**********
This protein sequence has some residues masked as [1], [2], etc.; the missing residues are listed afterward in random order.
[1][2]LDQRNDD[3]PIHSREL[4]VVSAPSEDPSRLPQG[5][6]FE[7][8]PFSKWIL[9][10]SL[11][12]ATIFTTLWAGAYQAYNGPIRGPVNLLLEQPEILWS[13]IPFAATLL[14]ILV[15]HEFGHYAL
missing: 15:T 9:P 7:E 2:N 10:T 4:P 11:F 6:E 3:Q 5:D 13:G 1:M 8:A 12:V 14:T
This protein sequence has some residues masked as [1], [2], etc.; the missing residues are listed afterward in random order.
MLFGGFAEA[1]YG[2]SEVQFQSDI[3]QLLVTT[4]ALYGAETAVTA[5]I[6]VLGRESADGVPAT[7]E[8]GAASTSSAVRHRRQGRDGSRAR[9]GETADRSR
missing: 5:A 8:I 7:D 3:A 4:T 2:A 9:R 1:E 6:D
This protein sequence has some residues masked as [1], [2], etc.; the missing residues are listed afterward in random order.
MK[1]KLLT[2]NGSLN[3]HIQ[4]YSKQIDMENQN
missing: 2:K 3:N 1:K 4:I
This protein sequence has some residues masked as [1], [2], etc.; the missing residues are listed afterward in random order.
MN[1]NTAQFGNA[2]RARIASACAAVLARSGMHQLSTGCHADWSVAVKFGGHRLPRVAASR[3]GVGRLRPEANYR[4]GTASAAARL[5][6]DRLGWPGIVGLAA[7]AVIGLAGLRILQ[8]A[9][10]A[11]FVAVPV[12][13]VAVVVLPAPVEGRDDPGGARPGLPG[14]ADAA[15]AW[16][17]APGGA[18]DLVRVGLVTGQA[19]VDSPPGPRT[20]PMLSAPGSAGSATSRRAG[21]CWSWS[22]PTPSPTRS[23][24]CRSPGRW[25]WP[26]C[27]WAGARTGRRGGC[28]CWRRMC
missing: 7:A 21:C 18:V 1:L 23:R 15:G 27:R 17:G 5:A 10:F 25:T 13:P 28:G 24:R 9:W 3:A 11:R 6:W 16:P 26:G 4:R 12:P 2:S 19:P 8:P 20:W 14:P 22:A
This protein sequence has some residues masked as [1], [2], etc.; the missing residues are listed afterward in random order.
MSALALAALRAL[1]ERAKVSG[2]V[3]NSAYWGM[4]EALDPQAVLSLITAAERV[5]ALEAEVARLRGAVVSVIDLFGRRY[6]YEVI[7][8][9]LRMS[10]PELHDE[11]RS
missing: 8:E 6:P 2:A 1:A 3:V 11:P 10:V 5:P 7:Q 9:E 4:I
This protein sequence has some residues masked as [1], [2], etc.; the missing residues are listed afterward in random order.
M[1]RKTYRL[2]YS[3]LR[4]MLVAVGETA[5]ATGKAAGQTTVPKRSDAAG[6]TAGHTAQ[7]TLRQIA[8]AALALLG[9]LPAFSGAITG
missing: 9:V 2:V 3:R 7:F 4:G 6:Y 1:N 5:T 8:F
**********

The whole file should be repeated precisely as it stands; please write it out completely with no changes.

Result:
This protein sequence has some residues masked as [1], [2], etc.; the missing residues are listed afterward in random order.
[1][2]LDQRNDD[3]PIHSREL[4]VVSAPSEDPSRLPQG[5][6]FE[7][8]PFSKWIL[9][10]SL[11][12]ATIFTTLWAGAYQAYNGPIRGPVNLLLEQPEILWS[13]IPFAATLL[14]ILV[15]HEFGHYAL
missing: 15:T 9:P 7:E 2:N 10:T 4:P 11:F 6:E 3:Q 5:D 13:G 1:M 8:A 12:V 14:T
This protein sequence has some residues masked as [1], [2], etc.; the missing residues are listed afterward in random order.
MLFGGFAEA[1]YG[2]SEVQFQSDI[3]QLLVTT[4]ALYGAETAVTA[5]I[6]VLGRESADGVPAT[7]E[8]GAASTSSAVRHRRQGRDGSRAR[9]GETADRSR
missing: 5:A 8:I 7:D 3:A 4:T 2:A 9:R 1:E 6:D
This protein sequence has some residues masked as [1], [2], etc.; the missing residues are listed afterward in random order.
MK[1]KLLT[2]NGSLN[3]HIQ[4]YSKQIDMENQN
missing: 2:K 3:N 1:K 4:I
This protein sequence has some residues masked as [1], [2], etc.; the missing residues are listed afterward in random order.
MN[1]NTAQFGNA[2]RARIASACAAVLARSGMHQLSTGCHADWSVAVKFGGHRLPRVAASR[3]GVGRLRPEANYR[4]GTASAAARL[5][6]DRLGWPGIVGLAA[7]AVIGLAGLRILQ[8]A[9][10]A[11]FVAVPV[12][13]VAVVVLPAPVEGRDDPGGARPGLPG[14]ADAA[15]AW[16][17]APGGA[18]DLVRVGLVTGQA[19]VDSPPGPRT[20]PMLSAPGSAGSATSRRAG[21]CWSWS[22]PTPSPTRS[23][24]CRSPGRW[25]WP[26]C[27]WAGARTGRRGGC[28]CWRRMC
missing: 7:A 21:C 18:V 1:L 23:R 15:G 27:R 17:G 5:A 10:F 25:T 13:P 28:G 24:R 9:W 3:A 11:R 6:W 16:P 26:G 4:R 12:P 2:S 19:P 8:P 20:W 14:P 22:A
This protein sequence has some residues masked as [1], [2], etc.; the missing residues are listed afterward in random order.
MSALALAALRAL[1]ERAKVSG[2]V[3]NSAYWGM[4]EALDPQAVLSLITAAERV[5]ALEAEVARLRGAVVSVIDLFGRRY[6]YEVI[7][8][9]LRMS[10]PELHDE[11]RS
missing: 8:E 6:P 2:A 1:A 3:V 11:P 10:V 5:P 7:Q 9:E 4:I
This protein sequence has some residues masked as [1], [2], etc.; the missing residues are listed afterward in random order.
M[1]RKTYRL[2]YS[3]LR[4]MLVAVGETA[5]ATGKAAGQTTVPKRSDAAG[6]TAGHTAQ[7]TLRQIA[8]AALALLG[9]LPAFSGAITG
missing: 9:V 2:V 3:R 7:F 4:G 6:Y 1:N 5:T 8:F